An important study of the safety of probiotics, conducted by a neutral third party, was completed in 2004 by the Johns Hopkins University School of Medicine. This study concluded that long-term consumption of formulas supplemented with B. lactis and S. thermophilus was safe. The probiotic-fortified formula was also well-tolerated, resulted in adequate growth, reduced reporting of colic or irritability, and a lower frequency of antibiotic use among the infants enrolled in the study. This was a randomized, placebo-controlled, double-blind investigation of 118 infants that revealed positive results for the use of Bifidobacterium lactis and Streptococcus thermophilus, as compared to two control groups, who received either lower doses of B lactis and S thermophilus, or un-supplemented formula with no probiotics added. Infants took the formula for several months, in order to test a relatively long-term effect of the different formulas included in the study.
On the topic of feeding probiotics to infants as a formula supplement, there are many studies on both sides of the issue. A recent opinion issued from the University of Helsinki in Finland finds that probiotics as an infant formula additive are unacceptable, partly on ethical grounds and partly due to the incidence of allergies. Partly because probiotics are not yet officially catalogued and classified by strain on an international basis, the University medical staff quoted in this publication have recommended caution in using probiotics as food and formula additives for infants.
Conversely, for adults using well-known strains of probiotic bacteria as a supplement-- such as the microflora typically found in yogurt-- reports of adverse side effects have been rare. They may include gas, bloating and increased trips to the bathroom, as a temporary effect. A variety of alternative medicine web sites offer strategies to decrease the occasional initial discomfort of probiotic ingestion, such as reverse tapering from an occasional small dose to more frequent, larger doses.
Using probiotic strains that are often found in foods may offer the consumer an adequate comfort level, in that the substance has been regarded generally as safe and not harmful, similar to the acceptance level for vitamin-fortified foods and beverages. Taking probiotics as a therapeutic answer to a medical problem is not a widely-accepted concept yet among regulatory and governmental agencies, especially when broad advertising claims are made by probiotic-producing companies. However, as food additives for adolescents and adults, many probiotics are regarded as safe and harmless by the very same agencies. Whether probiotics are universally safe and appropriate for infants may be debated and studied for many years before this issue is resolved, but it may ultimately come down to which probiotic strain is used and the dosage taken.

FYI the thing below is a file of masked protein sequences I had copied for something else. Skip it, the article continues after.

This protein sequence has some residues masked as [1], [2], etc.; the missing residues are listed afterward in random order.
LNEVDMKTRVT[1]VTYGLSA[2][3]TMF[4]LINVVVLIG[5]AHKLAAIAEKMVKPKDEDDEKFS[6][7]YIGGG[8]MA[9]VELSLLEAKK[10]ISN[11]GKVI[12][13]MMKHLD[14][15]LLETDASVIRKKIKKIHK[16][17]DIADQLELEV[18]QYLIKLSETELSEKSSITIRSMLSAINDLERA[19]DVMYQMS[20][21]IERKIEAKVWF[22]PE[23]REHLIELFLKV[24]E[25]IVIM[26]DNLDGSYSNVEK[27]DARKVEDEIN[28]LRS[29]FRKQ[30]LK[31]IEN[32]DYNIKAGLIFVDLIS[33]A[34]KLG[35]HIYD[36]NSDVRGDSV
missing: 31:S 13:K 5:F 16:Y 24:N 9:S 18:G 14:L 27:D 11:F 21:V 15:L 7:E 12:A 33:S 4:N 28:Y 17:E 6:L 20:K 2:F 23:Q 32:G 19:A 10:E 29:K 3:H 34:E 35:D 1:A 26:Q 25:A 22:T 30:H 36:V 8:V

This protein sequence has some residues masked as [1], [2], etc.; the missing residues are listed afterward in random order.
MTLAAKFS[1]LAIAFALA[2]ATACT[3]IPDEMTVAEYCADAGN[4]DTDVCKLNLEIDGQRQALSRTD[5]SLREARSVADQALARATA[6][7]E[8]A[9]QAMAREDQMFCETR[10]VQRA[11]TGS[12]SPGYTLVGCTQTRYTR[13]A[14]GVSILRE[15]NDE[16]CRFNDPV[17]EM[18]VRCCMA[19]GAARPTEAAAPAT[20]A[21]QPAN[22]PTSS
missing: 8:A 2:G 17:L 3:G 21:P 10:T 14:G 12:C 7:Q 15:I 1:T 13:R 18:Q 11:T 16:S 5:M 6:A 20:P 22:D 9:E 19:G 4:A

• Health Canada. "Guidance Document – The Use of Probiotic Microorganisms in Food." Food Directorate, Health Products and Food Branch, April 2009.
• Jose M Saavedra, Adel Abi-Hanna, Nancy Moore and Robert H Yolken. "Long-term consumption of infant formulas containing live probiotic bacteria: tolerance and safety 1, 2, 3." Johns Hopkins University School of Medicine, Baltimore. American Journal of Clinical Nutrition, Vol. 79, No. 2, 261-267, February 2004.
• "Routine Supplement of Prebiotics and Probiotics to Newborn Infants Is Not Recommended: In Reply." Letter to the Editor from Kaarina Kukkonen, MD, PhD, Mikael Kuitunen, MD, PhD, Department of Pediatrics Skin and Allergy Hospital. Erkki Savilahti, MD, PhD, Department of Pediatrics Hospital for Children and Adolescents, University of Helsinki, Helsinki, Finland. PEDIATRICS Vol. 123 No. 3, March 2009, pp. e544.
• Shane Starling. "EFSA Publishes Probiotic Guidance." 22-Oct-2009. The Dairy Reporter.